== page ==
No. होता turns the sentence into a statement of general fact. If you were talking about one horse, you might drop होता but this particular sentence establishes that all horses always always are animals.
Why this Horse is an animal wasn't accepted? And by the way since it was general truth so there was no need to specify the before horse
I keep confusing “animal” (जानवर) with “young” (जवान). Hopefully I don’t embarrass myself in front of a native speaker.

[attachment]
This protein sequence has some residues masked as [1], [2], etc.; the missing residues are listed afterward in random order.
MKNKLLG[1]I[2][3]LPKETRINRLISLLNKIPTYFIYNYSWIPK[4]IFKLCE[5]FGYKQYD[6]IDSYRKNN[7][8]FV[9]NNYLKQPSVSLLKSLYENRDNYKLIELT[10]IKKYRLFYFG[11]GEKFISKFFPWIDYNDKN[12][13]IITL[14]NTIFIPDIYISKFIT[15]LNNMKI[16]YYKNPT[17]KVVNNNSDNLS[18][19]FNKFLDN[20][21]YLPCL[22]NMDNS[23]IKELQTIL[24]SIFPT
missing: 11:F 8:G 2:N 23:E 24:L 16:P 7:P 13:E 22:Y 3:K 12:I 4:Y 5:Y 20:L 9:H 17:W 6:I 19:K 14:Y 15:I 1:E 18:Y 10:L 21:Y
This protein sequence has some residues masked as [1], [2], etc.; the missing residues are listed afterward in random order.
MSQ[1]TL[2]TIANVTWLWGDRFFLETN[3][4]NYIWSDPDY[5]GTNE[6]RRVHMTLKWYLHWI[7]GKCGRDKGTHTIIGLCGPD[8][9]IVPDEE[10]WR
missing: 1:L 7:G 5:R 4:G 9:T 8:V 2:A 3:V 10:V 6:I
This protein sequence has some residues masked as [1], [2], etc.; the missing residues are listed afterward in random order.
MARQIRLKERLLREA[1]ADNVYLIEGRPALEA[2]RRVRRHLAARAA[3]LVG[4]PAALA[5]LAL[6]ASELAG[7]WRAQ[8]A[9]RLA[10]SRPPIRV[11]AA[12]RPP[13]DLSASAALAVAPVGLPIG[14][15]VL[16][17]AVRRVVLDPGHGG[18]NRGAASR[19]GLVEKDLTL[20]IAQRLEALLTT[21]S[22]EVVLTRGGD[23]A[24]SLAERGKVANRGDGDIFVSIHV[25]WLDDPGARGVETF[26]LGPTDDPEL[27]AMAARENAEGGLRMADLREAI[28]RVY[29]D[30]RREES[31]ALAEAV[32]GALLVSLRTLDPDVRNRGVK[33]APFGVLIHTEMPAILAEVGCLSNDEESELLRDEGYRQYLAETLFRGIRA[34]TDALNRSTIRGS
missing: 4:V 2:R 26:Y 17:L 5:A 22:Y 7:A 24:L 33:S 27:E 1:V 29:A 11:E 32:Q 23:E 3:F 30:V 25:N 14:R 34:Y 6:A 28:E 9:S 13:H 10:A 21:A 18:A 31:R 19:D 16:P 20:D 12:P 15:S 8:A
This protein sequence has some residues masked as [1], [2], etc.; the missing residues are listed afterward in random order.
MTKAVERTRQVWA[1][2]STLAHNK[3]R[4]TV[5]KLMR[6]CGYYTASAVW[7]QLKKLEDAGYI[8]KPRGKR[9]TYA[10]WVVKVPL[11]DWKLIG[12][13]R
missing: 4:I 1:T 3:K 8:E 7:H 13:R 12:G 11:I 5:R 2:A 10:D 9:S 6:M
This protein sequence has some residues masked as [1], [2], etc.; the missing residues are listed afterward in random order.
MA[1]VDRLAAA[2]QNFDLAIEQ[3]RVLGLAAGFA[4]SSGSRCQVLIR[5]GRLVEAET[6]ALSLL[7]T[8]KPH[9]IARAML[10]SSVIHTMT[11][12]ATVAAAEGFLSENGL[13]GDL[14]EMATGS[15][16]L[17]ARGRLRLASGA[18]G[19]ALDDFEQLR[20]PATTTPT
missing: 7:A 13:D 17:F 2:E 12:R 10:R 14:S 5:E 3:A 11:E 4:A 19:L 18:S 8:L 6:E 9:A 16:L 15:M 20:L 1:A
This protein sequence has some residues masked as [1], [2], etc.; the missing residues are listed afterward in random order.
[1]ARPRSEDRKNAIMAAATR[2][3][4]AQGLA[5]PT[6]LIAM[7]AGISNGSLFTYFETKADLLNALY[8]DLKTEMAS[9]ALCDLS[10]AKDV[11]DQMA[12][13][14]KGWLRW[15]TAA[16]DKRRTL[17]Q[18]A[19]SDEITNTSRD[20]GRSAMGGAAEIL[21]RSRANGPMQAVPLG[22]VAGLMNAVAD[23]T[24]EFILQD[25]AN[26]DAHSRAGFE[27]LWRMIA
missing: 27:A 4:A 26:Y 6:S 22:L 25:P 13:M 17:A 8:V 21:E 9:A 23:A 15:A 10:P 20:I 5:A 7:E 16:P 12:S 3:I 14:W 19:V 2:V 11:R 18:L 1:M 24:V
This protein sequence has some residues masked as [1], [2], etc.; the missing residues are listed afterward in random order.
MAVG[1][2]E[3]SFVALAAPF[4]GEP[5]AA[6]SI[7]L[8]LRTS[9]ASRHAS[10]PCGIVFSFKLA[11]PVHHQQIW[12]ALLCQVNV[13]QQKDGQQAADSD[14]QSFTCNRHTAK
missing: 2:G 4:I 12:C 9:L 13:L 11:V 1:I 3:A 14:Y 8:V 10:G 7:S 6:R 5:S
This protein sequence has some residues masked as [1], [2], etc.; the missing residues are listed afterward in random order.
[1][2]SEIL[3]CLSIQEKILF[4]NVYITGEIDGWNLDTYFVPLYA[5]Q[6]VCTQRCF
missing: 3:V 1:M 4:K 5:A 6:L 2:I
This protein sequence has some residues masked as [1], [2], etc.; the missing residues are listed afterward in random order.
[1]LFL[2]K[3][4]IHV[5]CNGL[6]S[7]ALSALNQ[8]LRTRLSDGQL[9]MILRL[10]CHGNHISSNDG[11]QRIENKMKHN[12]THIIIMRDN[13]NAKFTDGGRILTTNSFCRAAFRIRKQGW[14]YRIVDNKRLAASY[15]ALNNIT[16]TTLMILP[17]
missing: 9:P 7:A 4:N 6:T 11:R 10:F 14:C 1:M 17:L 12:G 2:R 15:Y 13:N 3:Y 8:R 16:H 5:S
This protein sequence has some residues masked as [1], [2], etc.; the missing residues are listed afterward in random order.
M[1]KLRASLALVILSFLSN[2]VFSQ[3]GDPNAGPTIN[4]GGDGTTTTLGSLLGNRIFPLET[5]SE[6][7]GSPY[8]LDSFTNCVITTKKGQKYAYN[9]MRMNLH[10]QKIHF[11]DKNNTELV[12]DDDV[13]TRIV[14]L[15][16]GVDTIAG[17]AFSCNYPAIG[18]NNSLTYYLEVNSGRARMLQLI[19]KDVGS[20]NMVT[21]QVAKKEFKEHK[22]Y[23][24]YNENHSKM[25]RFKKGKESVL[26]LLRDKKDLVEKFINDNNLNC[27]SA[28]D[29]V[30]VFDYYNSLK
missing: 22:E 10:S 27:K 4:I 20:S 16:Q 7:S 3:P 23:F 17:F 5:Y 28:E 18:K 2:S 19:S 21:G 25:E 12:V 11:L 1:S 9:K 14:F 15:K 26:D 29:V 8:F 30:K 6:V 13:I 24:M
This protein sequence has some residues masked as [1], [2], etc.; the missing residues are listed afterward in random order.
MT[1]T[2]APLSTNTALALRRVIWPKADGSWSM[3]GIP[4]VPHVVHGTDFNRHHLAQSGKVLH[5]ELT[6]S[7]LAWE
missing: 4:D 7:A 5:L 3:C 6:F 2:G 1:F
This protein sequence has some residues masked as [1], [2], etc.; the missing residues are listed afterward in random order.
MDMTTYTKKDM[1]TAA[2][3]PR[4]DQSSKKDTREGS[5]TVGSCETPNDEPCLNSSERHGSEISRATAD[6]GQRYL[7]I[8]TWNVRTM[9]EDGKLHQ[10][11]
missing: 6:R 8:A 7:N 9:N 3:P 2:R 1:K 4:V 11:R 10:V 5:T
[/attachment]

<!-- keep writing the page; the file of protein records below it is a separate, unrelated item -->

OK seriously, this case or tense or whatever it's defined as linguistically SURELY has an English equivalent which translated should be "Horses are animals." Can we make this acceptable or put this grammar point further in the tree so there is no confusion with adjectival conjugation?